Following Grace Dent’s review (14 May) of the Alma in Crystal Palace, London, you published a letter (When pubs leave parents out in the cold, theguardian.com, 17 May) contesting the pub’s seemingly “bizarre” ban on children under the age of 10. I feel compelled to provide a counter point of view.
As a woman who has chosen not to have children, a choice many others know is something we are judged for almost on a daily basis – “you’ll change your mind”, “you just haven’t met the right person”, “when are you having children?” – I for one am really interested to see a local pub making such a decision. If this were a policy coming into force across all London boozers, then I too would be raising an eyebrow, but we must remember that parents have ample choice. If we’re discussing the “kind of attitude [that] disappeared along with the sticky carpets” of the pre-1990s, then I think it’s only fair that we consider how many feel alienated and/or “excluded” every single day by their lack of children (be that by choice or because of infertility).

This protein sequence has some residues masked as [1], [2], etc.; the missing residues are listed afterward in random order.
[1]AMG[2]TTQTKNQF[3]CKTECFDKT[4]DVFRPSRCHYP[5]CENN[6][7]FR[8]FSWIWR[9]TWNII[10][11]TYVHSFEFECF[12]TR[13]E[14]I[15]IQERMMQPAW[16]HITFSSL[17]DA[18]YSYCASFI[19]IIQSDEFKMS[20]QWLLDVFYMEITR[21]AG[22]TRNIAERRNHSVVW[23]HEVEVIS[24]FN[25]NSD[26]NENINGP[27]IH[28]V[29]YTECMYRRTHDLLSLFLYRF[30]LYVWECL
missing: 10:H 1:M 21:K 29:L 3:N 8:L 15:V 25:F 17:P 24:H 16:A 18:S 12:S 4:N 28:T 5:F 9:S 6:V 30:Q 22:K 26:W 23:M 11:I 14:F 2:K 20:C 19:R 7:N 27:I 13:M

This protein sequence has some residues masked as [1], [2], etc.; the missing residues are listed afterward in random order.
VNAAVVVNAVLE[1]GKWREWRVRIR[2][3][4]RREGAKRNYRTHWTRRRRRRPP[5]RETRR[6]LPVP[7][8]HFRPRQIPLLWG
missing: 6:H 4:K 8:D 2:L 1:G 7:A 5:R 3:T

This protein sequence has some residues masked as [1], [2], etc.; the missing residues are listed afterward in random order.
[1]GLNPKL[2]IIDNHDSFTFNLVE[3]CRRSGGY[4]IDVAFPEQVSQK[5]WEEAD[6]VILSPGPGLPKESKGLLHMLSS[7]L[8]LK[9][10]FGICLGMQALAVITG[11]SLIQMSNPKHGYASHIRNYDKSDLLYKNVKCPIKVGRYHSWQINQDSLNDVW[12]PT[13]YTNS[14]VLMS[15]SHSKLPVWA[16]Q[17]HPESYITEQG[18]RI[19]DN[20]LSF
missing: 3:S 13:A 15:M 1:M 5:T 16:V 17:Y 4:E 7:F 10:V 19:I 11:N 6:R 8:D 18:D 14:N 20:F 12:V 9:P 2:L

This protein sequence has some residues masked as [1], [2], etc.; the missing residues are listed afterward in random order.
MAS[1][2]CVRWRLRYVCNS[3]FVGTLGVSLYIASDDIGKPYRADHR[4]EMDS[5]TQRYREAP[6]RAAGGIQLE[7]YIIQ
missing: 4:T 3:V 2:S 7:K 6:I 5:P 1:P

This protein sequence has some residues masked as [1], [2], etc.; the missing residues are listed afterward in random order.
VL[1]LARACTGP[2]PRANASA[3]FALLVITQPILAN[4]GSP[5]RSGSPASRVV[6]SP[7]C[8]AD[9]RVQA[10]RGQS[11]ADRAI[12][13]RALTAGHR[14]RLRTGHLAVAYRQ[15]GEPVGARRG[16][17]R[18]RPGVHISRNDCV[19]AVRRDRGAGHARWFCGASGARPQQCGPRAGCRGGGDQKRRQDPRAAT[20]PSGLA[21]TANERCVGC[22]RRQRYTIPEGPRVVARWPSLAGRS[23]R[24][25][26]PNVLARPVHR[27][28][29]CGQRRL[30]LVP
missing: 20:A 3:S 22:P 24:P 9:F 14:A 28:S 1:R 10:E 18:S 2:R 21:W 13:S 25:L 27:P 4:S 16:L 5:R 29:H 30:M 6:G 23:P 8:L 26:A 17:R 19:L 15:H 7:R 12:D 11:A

It’s one pub in a sea of thousands across the city, and it seems farcical to argue that exclusion from it is the final hurdle preventing someone from “getting back to normal”. This policy is made for people like me and parents who don’t always want to be surrounded by children. I’ll be making my reservation.
Name and address supplied
When I was growing up, there were no kids in pubs full stop. Even when married and with two of our own, we would never have taken them, even if we could. Much as you love them, they are hard work, and we would sometimes be lucky enough to have a babysitter so we could go out and have a bit of time to ourselves without the kids. Having left our two at home in safe hands, the last thing I would have wanted was to be surrounded by other people’s. They grow up fast enough and can go to pubs when they are old enough. Pubs are no places for young ones. When drink comes in, common sense often goes out.
Bradford, West Yorkshire
Chalkboard outside a pub in Helensburgh: “Nae weans, nae food, nae bother” (Letters, 19 May).